Gastric Bypass Surgery

Posted by Bonnie Joffe on 3/2/2018 to On the Move
Gastric Bypass Surgery

Does the older population qualify?

Gastric Bypass Surgery (GBP) is an umbrella term used for various types of weight loss surgeries—bariatric surgery and bariatric sleeve (sleeve gastrectomy).

Though these are the most common types of weight loss surgery, the sleeve gastrectomy is considered to be a safer and more effective procedure with fewer complications. These procedures make changes to the stomach and digestive system, limiting the amount of food one can eat as well as making sure the body absorbs the necessary nutrients to allow for weight loss.[1]

Is this procedure good for the older population? There is good reason for an older person to be seriously considered for Bariatric surgery—their quality of life can greatly improve as they can move around much more easily, making it easier to walk, exercise, breath, sleep more comfortably and get in an out of a car or rising from a seated position with less difficulty.

Because these surgeries can present several health risks, there is an extensive screening process in order to make sure the patient medically qualifies. In addition, due to the various significant health risks and side effects post surgery, the patients must commit to permanent lifestyle change for the long-term success. Is there a greater risk of suffering from a stroke, heart attack or infection post surgery?  Unless there are other preexisting conditions, the answer is NO. According to researchers, Compared to middle-aged adults, older adults also did not appear to be at any increased risk of having major adverse events, like heart attacks, strokes, and serious infections, after their procedures.[2]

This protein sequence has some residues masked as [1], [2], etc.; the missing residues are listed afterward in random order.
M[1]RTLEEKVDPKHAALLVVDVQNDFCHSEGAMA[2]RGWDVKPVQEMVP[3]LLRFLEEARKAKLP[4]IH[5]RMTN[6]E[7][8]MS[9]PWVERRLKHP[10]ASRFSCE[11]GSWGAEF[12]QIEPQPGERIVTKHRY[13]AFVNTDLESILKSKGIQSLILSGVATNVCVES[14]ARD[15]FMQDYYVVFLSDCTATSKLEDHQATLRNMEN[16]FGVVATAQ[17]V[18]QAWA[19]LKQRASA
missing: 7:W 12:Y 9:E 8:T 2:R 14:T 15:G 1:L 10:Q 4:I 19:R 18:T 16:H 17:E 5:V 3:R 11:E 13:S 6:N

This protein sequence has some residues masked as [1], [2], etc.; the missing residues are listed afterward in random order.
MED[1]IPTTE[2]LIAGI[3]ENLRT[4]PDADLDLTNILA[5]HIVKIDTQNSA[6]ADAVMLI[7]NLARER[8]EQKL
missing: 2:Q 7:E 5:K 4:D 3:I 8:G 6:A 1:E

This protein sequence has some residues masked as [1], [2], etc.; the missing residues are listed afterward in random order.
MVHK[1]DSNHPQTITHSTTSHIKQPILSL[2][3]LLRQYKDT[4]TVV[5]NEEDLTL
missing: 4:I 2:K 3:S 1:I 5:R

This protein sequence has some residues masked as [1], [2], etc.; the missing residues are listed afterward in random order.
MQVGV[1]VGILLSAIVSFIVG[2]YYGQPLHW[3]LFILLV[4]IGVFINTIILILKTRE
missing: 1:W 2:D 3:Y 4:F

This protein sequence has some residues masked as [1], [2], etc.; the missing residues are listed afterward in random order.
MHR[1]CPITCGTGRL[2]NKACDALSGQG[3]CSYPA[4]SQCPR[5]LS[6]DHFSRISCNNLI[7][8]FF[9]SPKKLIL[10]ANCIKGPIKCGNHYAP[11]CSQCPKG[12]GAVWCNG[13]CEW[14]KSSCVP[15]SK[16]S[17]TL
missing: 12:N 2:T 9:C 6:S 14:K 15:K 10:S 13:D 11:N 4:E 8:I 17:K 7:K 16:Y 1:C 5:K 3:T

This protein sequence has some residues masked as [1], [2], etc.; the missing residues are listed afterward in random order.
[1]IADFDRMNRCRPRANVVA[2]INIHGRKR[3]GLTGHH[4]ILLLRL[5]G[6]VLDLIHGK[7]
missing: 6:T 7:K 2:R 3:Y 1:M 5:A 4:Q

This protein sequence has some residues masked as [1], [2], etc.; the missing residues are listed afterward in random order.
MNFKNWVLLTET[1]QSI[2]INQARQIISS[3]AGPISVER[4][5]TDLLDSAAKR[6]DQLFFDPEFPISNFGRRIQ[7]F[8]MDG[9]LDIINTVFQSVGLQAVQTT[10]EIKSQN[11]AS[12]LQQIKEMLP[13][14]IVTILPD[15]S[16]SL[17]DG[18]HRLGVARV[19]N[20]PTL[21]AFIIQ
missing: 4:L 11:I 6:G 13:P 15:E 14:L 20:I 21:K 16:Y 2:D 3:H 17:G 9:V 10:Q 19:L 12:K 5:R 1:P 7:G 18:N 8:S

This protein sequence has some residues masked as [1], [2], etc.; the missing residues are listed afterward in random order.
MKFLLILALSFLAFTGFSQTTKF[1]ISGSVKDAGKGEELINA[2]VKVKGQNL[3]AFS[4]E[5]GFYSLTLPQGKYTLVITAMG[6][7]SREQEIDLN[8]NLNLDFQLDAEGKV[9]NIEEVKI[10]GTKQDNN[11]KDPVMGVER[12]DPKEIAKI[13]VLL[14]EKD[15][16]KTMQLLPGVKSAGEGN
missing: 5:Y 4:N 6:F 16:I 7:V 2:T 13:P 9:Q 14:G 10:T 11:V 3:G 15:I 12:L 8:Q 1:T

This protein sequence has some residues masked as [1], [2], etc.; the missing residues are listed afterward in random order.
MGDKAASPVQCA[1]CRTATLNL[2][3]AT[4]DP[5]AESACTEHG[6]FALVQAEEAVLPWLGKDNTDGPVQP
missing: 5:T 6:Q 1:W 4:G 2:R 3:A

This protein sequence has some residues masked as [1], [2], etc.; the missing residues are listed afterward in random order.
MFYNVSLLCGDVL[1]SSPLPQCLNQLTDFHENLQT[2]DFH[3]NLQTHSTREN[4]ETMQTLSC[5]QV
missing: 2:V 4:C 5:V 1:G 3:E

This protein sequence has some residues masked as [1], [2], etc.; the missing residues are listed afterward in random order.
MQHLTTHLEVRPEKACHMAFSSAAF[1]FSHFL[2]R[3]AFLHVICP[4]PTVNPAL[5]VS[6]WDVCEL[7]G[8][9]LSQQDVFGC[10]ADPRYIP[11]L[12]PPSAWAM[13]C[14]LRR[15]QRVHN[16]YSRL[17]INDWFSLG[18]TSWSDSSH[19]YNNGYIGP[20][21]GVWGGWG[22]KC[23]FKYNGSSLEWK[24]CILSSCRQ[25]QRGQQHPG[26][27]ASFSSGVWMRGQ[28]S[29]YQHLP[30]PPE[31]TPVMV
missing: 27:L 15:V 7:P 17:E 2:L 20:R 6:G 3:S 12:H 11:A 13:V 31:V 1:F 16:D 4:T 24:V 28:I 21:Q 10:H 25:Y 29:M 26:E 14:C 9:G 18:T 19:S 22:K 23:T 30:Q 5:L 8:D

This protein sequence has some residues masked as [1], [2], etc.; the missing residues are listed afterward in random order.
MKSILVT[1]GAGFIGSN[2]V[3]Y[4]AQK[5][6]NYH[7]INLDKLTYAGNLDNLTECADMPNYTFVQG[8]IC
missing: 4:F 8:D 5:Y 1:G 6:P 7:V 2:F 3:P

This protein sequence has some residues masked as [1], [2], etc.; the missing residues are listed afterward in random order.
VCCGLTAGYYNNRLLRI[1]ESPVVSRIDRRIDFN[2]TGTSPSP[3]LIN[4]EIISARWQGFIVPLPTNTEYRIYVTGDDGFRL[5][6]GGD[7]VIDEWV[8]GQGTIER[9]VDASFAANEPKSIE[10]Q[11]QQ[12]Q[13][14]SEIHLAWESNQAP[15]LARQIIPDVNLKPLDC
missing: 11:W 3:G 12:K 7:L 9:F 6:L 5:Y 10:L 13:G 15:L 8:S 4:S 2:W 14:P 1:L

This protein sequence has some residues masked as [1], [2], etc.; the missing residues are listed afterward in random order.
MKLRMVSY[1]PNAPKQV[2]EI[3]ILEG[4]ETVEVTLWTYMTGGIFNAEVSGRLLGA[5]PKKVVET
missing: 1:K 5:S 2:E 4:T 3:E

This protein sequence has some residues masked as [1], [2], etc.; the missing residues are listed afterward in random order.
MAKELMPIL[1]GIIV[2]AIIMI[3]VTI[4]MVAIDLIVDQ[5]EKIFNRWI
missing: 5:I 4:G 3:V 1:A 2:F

Gastric bypass surgery is not for everyone—as with anything in life, there are no guarantees! This surgery does not necessarily assure that the desired amount of weight loss will be achieved or that the individual will be able to permanently keep the weight off. Lifestyles changes include changes in ones diet and exercise regimen. Typically, patients who have been unsuccessful in losing weight even with diet and exercise, the body mass index (BMI) is higher than 40 or serious health issues have set in, such as Type 2 Diabetes, high blood pressure, sleep apnea, with a BMI greater than 35, the person would be considered a good candidate.

The prerequisites to be eligible for the surgery will be doctors’ ability to evaluate the patient’s weight, nutritional, and medical history, age and motivation. However, possibly the most important is if the patient is psychologically prepared for the outcomes and the post surgery lifestyle changes needed.

[1] NCIH

[2] webmd.com

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